Sunday, April 22, 2012

Anywhere But California Dreamin'

I was wondering how is it that my wife and I make so much money (way over the national average) but barely skimp by.  Then I heard a story on the news talking about the extremes of the American economy.  At one end is Detroit where $400,000 gets you a 4 story, twelve thousand sq ft house on 2 acres.  And on the other side is where I live, Silicon Valley.  In my "middle class" neighborhood of Willow Glen $400,000 doesn't buy anything.  In fact, if you want a twelve hunded square foot "starter-house" on a 1/8 acre lot you are going to pay $600,000 to $800,000 for it.

My current situation remeinds me of a movie I saw about 12 years ago.  It was called "The Slums of Beverley Hills"  I won't go into the whole movie, but the important part, as far as I am concerened was that the main character of the movie was so concerend about projecting an image of proserity that he refused to live anywhere but in Beverly Hills.  So, he lived in one ding bat apartment after another, all just barely within the city limits of Beverly Hills, and all just barely out of his budget.  I do not want to be that man.

I love California.  I really do.  From the deserts to the beaches (where I was yesterday), to the fog shrouded redwood forsests, to the high Sierras.  I love it all.  But the prices are killing me.  And taxes.  I had to cash in my life insurace to pay my taxes.   I see no future for my children here.  I think pretty soon, if I can find a job somewhere else, I might be one of the people who leave California.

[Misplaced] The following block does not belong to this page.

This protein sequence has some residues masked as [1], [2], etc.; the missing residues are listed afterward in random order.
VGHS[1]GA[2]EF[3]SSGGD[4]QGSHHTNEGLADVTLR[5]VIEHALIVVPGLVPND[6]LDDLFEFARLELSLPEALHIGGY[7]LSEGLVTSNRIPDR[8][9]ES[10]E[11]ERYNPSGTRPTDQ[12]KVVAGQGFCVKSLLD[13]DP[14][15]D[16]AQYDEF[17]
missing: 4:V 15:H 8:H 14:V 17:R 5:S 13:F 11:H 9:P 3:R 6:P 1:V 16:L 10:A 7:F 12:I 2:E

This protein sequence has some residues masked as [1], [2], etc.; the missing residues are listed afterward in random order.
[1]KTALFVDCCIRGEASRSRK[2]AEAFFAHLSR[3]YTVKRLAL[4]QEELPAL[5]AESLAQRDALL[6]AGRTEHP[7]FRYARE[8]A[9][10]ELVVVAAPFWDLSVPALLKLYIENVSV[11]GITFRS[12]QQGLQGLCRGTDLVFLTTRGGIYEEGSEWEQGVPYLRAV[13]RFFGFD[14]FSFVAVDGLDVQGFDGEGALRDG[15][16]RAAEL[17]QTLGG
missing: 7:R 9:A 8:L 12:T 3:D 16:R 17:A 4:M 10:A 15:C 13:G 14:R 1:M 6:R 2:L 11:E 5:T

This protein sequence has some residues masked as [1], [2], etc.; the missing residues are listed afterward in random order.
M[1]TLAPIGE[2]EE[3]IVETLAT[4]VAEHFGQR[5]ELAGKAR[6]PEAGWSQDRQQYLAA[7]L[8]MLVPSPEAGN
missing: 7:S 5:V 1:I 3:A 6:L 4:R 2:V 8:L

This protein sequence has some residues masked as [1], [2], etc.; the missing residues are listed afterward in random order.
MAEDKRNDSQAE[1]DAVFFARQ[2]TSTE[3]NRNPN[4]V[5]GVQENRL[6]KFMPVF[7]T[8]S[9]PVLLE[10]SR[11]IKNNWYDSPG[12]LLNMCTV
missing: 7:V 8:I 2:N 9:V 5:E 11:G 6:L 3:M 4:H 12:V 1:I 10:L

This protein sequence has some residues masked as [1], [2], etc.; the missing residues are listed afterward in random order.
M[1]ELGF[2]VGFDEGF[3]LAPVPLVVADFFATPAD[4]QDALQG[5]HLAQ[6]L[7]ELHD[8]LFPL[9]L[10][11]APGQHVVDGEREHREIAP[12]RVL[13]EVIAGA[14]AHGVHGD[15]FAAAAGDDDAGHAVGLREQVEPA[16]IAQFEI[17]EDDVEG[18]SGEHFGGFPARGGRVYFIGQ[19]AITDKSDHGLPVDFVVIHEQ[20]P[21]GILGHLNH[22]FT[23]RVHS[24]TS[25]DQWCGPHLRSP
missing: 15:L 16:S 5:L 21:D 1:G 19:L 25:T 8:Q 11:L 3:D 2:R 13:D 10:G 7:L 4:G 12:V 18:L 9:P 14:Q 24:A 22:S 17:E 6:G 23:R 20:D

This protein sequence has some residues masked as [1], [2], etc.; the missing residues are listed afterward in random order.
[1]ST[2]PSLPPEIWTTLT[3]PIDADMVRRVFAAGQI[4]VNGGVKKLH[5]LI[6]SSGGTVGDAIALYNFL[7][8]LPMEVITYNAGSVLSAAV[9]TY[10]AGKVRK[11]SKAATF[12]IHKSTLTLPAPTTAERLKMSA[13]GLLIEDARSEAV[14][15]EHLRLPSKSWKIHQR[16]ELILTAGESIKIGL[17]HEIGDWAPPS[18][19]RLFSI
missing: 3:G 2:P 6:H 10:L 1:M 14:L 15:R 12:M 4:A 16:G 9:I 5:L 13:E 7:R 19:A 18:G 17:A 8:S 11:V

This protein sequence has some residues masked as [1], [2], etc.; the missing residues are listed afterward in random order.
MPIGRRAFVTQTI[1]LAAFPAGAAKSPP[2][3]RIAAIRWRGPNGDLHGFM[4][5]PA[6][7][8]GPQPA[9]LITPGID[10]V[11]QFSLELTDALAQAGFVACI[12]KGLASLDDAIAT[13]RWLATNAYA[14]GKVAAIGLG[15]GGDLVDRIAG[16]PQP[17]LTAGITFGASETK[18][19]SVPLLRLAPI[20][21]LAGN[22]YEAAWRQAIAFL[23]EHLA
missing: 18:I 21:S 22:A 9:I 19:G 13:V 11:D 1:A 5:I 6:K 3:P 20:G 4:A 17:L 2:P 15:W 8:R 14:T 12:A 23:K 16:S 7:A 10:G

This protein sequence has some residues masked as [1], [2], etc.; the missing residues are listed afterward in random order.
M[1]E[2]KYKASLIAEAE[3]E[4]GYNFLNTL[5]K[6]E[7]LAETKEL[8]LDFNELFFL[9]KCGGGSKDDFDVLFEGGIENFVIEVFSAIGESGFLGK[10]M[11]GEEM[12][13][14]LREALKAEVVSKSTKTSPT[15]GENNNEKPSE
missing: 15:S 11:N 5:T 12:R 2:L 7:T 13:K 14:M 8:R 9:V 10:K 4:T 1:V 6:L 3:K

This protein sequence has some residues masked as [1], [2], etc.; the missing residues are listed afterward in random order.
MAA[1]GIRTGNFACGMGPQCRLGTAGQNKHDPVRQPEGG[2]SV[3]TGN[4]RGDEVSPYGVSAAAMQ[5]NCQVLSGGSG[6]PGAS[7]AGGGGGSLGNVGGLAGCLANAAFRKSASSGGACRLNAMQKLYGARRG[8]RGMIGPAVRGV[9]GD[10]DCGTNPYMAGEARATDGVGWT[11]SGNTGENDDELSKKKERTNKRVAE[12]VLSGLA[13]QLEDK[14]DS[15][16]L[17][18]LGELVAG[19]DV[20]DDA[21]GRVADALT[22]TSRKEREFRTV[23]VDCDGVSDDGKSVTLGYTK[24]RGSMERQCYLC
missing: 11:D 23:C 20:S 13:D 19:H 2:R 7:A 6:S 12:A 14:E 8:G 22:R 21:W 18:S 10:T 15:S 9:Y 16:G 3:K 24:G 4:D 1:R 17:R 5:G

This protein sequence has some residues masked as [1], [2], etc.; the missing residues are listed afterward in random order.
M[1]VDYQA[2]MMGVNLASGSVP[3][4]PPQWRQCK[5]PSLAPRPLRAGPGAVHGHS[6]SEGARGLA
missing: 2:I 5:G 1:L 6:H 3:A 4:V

DebD said...

The DC Metro area is very similar. We're able to get by just fine, but there's little chance that we will be able to stay in the area once my dh retires (which is still a ways off, but still). It's also very stressful living in this area. Everyone I know who has moved away has said they would never come back. But still, I love this area too... we have beaches and mountains and woods all within a few hours of each other. There's a lot of cultural diversity, which I love. But, it's just SO dang expensive.

Matt said...

I totally understand the cultural diviersty aspect, too. When I lived in Tampa as a teenager, there was exactly one chinese restaurant in the whole city. Good Cuban food, though. Now that I am Orthodox it is even more important. I don't know why, but Most Orthodox Christians live in the most expensive parts of the Country: Boston, New York, and the coastal counties of California. If I moved to North Dakota where would I go to Church?